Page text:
Copyright note

English for students

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copyright note


Feel free to use any of the activities on these pages, in any form you find suitable, with one restriction: you must not use them for business purposes.

When I don't include the author's name with an activity, it means I believe it to be mine. However, if you feel you published it first, or you know who did.
Here's a quote that I think puts it best:

"Sources for activities have been cited wherever possible, although the problem of establishing originality persists. Responses from the contributors [the book to which this is a preface is a collection of activities from various authors - E. M.] have been along such lines as 'It grew out of a party game / workshop / article / misunderstanding, and as far as I know has not been developed in TEFL or TESL ...' If a teacher modifies an article and demonstrates it in a seminar, where a colleague likes it, adapts it and describes it to a student, who passes it on (including a few changes) to a friend, who in turn personalises it and writes it up, who is to get the credit? As Gertrude Moscowitz observes in the Introduction to Caring and Sharing in the Foreign Language Classroom (Newbury House, 1978), 'Tracking down ... activities to their original source can be as difficult as determining the creators of folklore or legends. The origin of some exercises is not traceable; they just seem to be handed down.' Any lack of proper acknowledgement is unintentional."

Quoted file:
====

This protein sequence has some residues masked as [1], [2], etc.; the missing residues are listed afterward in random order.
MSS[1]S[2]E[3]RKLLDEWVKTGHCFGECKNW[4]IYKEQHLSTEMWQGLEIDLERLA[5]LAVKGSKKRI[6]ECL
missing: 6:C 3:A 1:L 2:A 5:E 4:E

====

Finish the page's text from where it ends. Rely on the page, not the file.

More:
Page created by Elek Máthé

Updated January 3, 2014